Never cool

For a few weeks, in the spring of 1981, I tried to be trendy, or whatever was the appropriate word forty years ago.

I can date my trendy period very precisely. I dropped out of my undergraduate studies at the London School of Economics at Easter 1980 and returned a year later.

The lost year probably didn’t assist my efforts. I had enjoyed the music of the Ska bands a year earlier so decided I would wear black and white when the rest of the world had moved on. The New Romantics were in the ascendancy, young men wore extravagant hairstyles and make up. The collar and tie of Madness and the like had become like a relic from two decades before. At least I hadn’t bought a pork pie hat.

Wrongly dressed and not liking the right music, between April and June of 1981, I still made an effort to connect with a world that was a mystery to me. I bought New Musical Express and Melody Maker and read reviews of concerts and records by bands of whom I had never heard. I bought a Teardrop Explodes tee-shirt in the Virgin Megastore on Oxford Street for £3.50, a lot to pay for a tee-shirt at the time. It faded after a single wash. Had I not washed it, I could have sold it in more recent times for a sum considerably greater than £3.50. Perhaps I tried too hard, I never discovered what it meant to be cool.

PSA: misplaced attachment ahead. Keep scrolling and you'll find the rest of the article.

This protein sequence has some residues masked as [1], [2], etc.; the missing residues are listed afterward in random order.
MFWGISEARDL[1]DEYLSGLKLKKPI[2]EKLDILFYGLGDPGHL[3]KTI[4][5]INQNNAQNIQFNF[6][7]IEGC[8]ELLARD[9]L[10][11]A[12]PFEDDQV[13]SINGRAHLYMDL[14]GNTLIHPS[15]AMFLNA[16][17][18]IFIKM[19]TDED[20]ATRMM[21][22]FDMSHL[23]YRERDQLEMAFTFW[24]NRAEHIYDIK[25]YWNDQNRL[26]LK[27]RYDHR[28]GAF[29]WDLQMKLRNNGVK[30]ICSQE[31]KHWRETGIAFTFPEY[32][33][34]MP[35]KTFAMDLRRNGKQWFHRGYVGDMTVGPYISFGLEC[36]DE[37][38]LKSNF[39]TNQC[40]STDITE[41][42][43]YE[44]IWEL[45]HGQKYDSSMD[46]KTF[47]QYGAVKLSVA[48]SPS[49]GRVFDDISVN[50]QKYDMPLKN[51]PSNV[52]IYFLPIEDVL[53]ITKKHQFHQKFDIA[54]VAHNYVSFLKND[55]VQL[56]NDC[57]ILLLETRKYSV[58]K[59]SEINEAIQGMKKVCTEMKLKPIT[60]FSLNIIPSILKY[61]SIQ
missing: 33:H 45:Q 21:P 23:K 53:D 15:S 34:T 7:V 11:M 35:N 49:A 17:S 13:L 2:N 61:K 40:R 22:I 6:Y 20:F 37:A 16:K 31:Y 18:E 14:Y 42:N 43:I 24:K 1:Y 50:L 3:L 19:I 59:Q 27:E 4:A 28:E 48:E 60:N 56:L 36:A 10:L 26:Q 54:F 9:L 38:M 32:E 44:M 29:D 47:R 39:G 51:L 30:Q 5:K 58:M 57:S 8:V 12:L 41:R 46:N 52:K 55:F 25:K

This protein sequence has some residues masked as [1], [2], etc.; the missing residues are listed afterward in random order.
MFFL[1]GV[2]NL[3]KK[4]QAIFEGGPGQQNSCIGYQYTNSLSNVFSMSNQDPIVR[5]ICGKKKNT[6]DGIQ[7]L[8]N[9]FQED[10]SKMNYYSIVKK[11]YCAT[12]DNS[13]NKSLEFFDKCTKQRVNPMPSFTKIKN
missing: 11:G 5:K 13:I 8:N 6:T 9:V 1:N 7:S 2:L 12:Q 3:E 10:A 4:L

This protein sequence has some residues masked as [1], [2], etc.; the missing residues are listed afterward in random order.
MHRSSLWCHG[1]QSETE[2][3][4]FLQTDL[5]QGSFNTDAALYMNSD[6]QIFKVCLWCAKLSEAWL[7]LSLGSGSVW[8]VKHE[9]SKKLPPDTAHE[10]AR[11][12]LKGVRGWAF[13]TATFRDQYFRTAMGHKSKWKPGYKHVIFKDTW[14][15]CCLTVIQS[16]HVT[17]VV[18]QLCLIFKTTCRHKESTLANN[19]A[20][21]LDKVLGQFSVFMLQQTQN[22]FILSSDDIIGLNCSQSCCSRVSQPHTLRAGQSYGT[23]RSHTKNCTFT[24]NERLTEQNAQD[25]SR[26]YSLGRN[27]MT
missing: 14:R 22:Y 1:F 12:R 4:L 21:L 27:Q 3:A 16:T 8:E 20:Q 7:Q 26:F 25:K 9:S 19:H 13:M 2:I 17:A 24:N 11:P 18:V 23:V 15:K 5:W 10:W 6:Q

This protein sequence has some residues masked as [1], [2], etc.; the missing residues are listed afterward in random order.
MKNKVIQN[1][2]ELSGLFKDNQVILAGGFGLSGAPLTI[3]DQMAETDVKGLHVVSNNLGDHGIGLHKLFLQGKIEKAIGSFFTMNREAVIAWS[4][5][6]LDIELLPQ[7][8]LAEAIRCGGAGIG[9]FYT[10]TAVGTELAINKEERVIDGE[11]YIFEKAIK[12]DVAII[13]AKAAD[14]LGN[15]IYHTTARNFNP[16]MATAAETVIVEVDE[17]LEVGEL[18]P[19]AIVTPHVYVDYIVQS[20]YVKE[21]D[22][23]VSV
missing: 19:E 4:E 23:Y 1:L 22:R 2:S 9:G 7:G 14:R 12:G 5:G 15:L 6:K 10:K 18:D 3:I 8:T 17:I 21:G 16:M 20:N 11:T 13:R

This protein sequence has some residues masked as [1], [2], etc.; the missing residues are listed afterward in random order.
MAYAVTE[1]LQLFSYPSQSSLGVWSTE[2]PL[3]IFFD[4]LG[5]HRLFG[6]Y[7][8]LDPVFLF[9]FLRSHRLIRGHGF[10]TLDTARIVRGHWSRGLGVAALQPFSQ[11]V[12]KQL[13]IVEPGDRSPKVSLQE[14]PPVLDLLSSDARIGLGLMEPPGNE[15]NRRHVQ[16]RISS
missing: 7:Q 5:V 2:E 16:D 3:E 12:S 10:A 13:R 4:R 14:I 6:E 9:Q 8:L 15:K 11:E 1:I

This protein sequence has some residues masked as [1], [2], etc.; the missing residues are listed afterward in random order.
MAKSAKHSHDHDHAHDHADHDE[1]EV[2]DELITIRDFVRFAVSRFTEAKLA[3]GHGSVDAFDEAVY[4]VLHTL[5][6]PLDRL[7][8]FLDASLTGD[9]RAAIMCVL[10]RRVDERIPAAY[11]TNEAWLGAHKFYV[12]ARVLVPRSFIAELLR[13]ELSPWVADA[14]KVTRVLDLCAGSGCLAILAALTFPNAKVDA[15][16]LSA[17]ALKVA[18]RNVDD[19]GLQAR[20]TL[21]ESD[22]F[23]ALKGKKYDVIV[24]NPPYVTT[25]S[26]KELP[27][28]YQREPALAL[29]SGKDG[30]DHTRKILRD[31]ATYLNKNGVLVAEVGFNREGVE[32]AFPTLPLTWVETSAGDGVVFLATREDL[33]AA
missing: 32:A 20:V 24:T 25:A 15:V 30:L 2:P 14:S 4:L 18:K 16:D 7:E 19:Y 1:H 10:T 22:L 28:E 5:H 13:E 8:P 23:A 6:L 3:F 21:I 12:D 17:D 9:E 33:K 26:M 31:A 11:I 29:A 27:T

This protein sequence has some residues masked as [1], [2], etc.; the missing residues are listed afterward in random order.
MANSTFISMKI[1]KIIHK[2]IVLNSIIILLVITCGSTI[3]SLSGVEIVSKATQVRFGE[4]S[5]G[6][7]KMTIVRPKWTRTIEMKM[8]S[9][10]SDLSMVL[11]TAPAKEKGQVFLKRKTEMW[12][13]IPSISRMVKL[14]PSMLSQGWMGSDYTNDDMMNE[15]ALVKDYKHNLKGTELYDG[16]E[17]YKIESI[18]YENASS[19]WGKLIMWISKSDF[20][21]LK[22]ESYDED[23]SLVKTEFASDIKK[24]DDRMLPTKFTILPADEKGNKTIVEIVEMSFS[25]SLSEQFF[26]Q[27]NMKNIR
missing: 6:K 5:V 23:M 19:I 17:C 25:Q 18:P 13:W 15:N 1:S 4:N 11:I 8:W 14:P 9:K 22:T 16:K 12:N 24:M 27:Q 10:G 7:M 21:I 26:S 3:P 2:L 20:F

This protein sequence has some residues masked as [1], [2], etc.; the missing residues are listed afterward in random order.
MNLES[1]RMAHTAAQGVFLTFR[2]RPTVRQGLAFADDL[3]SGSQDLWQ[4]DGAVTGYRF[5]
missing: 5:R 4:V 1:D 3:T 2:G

Moving to live in Northern Ireland in 1983 meant moving into a world which embraced the past. Wearing flannel trousers and a collar and tie and a V-necked woollen pullover put me in the mainstream of church culture. When I was ordained in 1986, the greys and blacks of clerical attire meant there was no need to be concerned with what was trendy.

Forty years later, wearing everyday a middle aged teacher’s garb of collar and tie with a sports jacket and trousers, or a dark suit for parents’ evenings, I wouldn’t be able to describe what was now considered to be fashionable. The young people whom I teach seem diverse in their tastes and their hairstyles.

However, a connection with the days of forty years ago has been made possible by Mojo magazine. Switching my Lloyd’s Bank account to an account called Club Lloyd’s has brought me a magazine that gives me a monthly insight into the mysterious world of music. What is most reassuring is that some of the names have endured those four decades -as cool now as I was never.


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